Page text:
Further, public figures advocating for white supremacy circled around discrediting BLM as well. Rudy Giuliani, a former New York Mayor, was one of the first to criticize #BlackLivesMatter as an “inherently racist” movement that was dividing America. Rush Limbaugh referred to the #BlackLivesMatter movement as a terrorist group carrying out hate crimes. Frank Gaffney, head of the right-wing Center for Security Policy stated, “BLM operatives, Occupy movement anarchists, and Islamic supremacists collaborate in what is being openly discussed as “Revolution in America.” When a lone wolf gunman ambushed police at a BLM march in Dallas, former Illinois representative Joe Walsh tweeted, “This is war. Watch out Obama. Watch out Black Lives Matter punks. Real America is coming for you,” begging the question, who is part of Walsh’s “real America?” The Black lives matter movement has shaken the foundation of normative hegemonic whiteness in the United States, a serious threat to a population who enjoy and rely on this foundation to maintain their power and privilege in society. The whitelash against the #BlackLivesMatter movement also raises an important consideration of who, in white “America” is “allowed” to protest their government and who is “allowed” to call for revolution. #BlackLivesMatter protestors are perceived as dangerous, disorderly and criminal, and whites, represent the preservation of a “real America.”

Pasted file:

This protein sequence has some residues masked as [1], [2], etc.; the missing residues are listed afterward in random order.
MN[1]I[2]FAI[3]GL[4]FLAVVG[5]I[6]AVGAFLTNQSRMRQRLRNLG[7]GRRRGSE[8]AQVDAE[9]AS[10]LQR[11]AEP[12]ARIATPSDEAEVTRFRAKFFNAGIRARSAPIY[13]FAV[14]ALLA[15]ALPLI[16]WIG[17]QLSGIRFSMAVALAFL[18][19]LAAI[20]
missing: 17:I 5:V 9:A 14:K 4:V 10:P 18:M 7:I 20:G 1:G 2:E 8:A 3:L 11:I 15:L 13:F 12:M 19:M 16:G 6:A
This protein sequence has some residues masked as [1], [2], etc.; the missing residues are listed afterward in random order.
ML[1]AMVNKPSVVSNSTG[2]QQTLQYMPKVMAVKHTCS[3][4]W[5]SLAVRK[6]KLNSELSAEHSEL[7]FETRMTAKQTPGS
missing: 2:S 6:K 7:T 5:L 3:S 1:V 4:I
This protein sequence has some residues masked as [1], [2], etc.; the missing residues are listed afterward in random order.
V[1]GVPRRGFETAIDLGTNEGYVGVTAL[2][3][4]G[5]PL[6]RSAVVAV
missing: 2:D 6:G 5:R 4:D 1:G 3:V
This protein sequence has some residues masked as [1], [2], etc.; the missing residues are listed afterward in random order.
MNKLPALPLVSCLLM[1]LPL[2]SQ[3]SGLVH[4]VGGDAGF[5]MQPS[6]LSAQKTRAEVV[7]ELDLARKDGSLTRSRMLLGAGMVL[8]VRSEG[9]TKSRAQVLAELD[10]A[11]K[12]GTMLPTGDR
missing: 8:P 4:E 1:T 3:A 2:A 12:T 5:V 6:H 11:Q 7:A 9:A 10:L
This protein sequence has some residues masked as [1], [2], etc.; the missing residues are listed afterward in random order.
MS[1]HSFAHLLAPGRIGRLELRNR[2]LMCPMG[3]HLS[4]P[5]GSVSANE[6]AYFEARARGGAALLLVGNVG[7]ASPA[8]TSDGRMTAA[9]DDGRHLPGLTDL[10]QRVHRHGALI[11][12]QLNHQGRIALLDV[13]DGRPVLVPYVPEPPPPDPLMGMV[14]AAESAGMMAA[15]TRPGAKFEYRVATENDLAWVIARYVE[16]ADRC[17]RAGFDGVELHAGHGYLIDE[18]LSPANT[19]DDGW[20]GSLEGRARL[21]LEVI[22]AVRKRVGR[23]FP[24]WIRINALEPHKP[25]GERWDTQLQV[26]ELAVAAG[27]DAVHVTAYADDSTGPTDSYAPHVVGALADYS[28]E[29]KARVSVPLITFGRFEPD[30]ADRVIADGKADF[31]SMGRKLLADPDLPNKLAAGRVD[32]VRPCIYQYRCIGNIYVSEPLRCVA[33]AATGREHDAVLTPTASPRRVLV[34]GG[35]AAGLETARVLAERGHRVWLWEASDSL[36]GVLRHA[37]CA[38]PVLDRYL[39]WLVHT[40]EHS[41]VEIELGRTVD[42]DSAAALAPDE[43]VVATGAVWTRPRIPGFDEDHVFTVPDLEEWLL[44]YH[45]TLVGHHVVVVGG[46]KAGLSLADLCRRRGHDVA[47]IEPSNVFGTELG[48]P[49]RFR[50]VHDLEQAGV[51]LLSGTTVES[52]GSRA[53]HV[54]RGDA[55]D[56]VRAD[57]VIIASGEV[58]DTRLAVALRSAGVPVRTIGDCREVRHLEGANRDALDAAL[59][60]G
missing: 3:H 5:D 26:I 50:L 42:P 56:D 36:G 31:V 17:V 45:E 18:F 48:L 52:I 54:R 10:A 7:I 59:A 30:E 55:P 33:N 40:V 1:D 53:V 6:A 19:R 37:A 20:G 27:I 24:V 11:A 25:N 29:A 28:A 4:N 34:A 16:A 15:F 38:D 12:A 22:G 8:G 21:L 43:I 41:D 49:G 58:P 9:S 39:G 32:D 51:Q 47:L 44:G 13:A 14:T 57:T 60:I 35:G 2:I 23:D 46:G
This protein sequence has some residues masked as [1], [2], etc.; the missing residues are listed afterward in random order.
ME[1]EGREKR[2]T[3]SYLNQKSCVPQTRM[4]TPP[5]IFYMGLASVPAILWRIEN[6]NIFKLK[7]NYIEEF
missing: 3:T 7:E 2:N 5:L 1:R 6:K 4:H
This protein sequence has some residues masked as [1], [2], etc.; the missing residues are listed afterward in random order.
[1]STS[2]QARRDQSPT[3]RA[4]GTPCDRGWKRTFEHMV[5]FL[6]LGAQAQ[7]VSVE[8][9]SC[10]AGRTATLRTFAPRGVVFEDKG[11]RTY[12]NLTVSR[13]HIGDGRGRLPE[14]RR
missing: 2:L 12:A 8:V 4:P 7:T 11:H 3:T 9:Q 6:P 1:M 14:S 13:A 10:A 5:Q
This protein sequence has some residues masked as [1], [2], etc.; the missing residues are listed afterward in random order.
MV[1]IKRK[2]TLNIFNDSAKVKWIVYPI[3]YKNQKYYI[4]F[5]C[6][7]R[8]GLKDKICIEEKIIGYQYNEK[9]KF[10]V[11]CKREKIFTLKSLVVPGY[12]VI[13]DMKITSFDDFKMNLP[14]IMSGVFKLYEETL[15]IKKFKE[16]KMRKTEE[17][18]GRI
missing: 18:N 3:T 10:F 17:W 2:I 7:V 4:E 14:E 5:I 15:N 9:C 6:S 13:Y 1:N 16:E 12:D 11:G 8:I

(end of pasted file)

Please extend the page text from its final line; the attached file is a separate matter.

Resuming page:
Institutions Matter: How Changes to Electoral Institutions Affected Turnout
Pundits and experts have argued Trump’s electoral success was that an overwhelming turnout of previously disfranchised poor white voters, overlooking recent changes to our election institutions effectively changed the “rules of the game.” Multiple voter suppression tactics were in place across the United Sates on the days leading up to and including Election Day. The first is the deletion of section 5 of the Voting Rights Act and the second is voter suppression through voter identification laws. The Supreme Court’s decision in Shelby v. Holder struck down the preclearance component of the Voting Rights Act in 2013. The Court concluded that preclearance to change voting laws in certain states is no longer necessary as we had moved past race as a cultural problem. The result was immediate as several states moved forward with legislation restricting voting access in the name of protection against voter fraud, some within hours of the ruling. This was the first presidential election that occurred without the full protection of the Voting Rights Act. The Brennan Center noted that since 2010, six states have reduced early voting days and times and six states have introduced a strict photo ID requirement. Seven states have increased the difficulty to register to vote and three states increased the difficulty to restore voting rights for citizens with past criminal convictions.